A Quote by Lance Armstrong on belief, pain, and thoughts

"I believed in belief, for its own shining sake. To believe in the face of utter hopelessness, every article of evidence to the contrary, to ignore apparent catastrophe-what other choice was there? We do it every day, I realized. We are so much stronger than we imagine, and belief is one of the most valiant and long-lived human characteristics. To believe, when all along we humans know that nothing can cure the briefness of this life, that there is no remedy for our basic mortality, that is a form of bravery." "To continue believing in yourself, believing in the doctors, believing in the treatment, believing in whatever I chose to believe in, that was the most important thing, I decided. It had to be." "Without belief, we would be left with nothing but an overwhelming doom, every single day. And it will beat you. I didn't fully see, until the cancer, how we fight every day against the creeping negatives of the world, how we struggle daily against the slow lapping of cynicism. Dispiritedness and disappointment, these are the real perils of life, not some sudden illness or cataclysmic millennium doomsday. I knew now why people fear cancer: because it is a slow and inevitable death, it is the very definition of cynicism and loss of spirit... So, I believed.

Cancer taught me a plan for more purposeful living, and that in turn taught me how to train and to win more purposefully. It taught me that pain has a reason, and that sometimes the experience of losing things-whether health or a car or an old sense of self-has its own value in the scheme of life. Pain and loss are great enhancers."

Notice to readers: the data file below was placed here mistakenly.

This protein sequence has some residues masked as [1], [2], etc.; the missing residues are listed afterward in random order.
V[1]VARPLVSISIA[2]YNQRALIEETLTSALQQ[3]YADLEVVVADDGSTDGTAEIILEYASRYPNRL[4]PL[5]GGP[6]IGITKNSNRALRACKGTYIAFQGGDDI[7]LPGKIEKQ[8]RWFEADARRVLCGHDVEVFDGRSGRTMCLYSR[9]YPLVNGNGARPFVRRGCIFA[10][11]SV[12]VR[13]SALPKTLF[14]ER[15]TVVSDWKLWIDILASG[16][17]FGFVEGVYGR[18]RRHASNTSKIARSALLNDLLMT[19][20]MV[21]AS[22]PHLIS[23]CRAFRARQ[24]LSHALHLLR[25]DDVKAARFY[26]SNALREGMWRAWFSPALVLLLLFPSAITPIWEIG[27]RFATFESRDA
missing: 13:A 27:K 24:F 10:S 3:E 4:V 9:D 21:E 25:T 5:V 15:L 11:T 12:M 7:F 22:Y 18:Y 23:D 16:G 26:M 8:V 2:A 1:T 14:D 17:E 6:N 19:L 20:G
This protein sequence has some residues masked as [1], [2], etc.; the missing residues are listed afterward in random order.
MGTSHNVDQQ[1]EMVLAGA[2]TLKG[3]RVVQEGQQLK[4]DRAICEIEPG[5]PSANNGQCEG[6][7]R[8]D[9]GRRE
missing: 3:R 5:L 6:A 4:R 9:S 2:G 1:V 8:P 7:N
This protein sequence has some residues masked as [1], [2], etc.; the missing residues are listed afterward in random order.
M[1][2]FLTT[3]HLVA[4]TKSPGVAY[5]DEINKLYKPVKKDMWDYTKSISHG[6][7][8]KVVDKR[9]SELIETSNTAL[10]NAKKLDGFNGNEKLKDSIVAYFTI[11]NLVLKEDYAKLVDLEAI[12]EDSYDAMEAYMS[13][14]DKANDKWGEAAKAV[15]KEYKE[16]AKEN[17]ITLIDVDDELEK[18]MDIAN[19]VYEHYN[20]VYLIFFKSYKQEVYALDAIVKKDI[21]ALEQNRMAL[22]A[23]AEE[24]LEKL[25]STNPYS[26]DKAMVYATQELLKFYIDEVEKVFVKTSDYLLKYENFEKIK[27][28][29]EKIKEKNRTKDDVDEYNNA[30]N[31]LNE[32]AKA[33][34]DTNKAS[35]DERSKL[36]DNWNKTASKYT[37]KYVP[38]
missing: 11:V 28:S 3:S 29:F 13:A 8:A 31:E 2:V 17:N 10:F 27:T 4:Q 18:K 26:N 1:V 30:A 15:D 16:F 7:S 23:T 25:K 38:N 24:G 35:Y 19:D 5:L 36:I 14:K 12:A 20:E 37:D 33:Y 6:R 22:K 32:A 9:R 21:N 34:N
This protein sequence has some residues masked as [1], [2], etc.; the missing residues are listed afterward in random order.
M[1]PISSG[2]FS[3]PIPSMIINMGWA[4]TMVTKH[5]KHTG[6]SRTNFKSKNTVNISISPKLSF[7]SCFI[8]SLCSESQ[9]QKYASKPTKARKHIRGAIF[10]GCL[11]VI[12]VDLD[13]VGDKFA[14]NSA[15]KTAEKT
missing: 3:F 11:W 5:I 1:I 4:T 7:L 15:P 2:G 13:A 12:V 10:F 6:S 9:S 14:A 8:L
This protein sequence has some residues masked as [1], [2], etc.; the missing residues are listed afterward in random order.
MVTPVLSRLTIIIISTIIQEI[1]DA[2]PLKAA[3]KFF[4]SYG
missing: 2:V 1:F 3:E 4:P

Lance Armstrong

Contributed by: Angelina

A Quote by Pema Chodron on equanimity, pain, pleasure, punishment, and reward

Pain is not a punishment; pleasure is not a reward.

Pema Chodron

Source: Comfortable with Uncertainty: 108 Teachings on Cultivating Fearlessness and Compassion

Contributed by: namlet

A Quote by Spider Robinson on pain, joy, empathy, and sharing

Pain shared is pain lessened; joy shared is joy increased. Thus do we refute entropy.

Spider Robinson

Source: The Callahan Chronicals

Contributed by: CajunGypsy

A Quote by C.S. Lewis on love and pain


Why love, if losing hurts so much? I have no answers anymore: only the life I have lived. Twice in that life I've been given the choice: as a boy and as a man. The boy chose safety, the man chooses suffering. The pain now is part of the happiness then. That's the deal.

C.S. Lewis

Source: Shadowlands

Contributed by: dr_emma_peale

A Quote by gwizazz on gwizazz, breathe deeper, breathe deeply often, deep breathing, breath-of-life, oxygen, pain, hurt, thankfulness, fault, cause, reminded, pre-exist, pre-existing, and pre-existence

Did you feel hurt by what he said? Probably.
Was it his 'fault' that you were hurt? No.
Was he the 'cause' of your hurt? No.
He simply 'reminded' you of your 'pre-existing' sensitivity.
Be thankful for people like him.
The reason for the hurt was the 'pre-existence' of physical tension.
Breath or oxygen can release the physical tension
which results from friction against nerve endings.
The deeper the breath, the better the outcome or result.
Breathe deeply often...